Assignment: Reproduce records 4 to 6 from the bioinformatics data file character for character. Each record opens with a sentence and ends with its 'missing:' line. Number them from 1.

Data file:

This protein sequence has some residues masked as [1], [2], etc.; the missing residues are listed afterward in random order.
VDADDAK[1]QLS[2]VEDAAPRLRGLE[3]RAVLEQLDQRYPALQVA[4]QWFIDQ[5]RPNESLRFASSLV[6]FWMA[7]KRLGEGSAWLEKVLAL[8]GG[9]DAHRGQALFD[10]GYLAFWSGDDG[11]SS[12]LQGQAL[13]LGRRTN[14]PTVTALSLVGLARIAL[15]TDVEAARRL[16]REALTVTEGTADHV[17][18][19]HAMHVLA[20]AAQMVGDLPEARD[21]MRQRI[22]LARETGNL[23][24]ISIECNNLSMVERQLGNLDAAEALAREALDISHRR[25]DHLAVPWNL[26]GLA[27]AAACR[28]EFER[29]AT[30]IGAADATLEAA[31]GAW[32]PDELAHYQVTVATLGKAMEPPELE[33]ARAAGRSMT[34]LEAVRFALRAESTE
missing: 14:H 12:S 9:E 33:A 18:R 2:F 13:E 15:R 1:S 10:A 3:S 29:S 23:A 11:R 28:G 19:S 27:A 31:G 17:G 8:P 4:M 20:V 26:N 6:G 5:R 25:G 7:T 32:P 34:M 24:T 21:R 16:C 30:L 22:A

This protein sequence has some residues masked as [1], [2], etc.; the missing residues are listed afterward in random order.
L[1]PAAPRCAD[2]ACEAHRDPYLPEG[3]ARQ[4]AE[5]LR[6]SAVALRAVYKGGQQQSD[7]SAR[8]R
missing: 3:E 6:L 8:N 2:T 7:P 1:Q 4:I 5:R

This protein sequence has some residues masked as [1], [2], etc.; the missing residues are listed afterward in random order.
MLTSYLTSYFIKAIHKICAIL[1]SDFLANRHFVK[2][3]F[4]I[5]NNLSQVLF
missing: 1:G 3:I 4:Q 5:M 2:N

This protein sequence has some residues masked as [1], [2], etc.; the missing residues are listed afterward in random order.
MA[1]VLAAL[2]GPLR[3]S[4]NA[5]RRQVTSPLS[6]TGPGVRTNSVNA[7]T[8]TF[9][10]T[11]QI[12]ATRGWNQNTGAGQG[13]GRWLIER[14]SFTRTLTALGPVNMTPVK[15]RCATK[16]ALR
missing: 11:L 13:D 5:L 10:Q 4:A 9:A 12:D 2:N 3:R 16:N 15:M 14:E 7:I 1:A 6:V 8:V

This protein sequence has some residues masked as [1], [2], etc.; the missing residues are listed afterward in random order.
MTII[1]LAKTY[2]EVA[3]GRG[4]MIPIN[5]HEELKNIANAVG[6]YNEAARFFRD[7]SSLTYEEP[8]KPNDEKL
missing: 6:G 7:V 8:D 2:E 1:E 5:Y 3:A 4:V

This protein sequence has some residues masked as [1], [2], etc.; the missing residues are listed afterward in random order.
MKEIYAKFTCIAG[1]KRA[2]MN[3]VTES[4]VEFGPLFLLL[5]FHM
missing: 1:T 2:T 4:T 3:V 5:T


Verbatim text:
This protein sequence has some residues masked as [1], [2], etc.; the missing residues are listed afterward in random order.
MA[1]VLAAL[2]GPLR[3]S[4]NA[5]RRQVTSPLS[6]TGPGVRTNSVNA[7]T[8]TF[9][10]T[11]QI[12]ATRGWNQNTGAGQG[13]GRWLIER[14]SFTRTLTALGPVNMTPVK[15]RCATK[16]ALR
missing: 11:L 13:D 5:L 10:Q 4:A 9:A 12:D 2:N 3:R 16:N 15:M 14:E 7:I 1:A 6:V 8:V

This protein sequence has some residues masked as [1], [2], etc.; the missing residues are listed afterward in random order.
MTII[1]LAKTY[2]EVA[3]GRG[4]MIPIN[5]HEELKNIANAVG[6]YNEAARFFRD[7]SSLTYEEP[8]KPNDEKL
missing: 6:G 7:V 8:D 2:E 1:E 5:Y 3:A 4:V

This protein sequence has some residues masked as [1], [2], etc.; the missing residues are listed afterward in random order.
MKEIYAKFTCIAG[1]KRA[2]MN[3]VTES[4]VEFGPLFLLL[5]FHM
missing: 1:T 2:T 4:T 3:V 5:T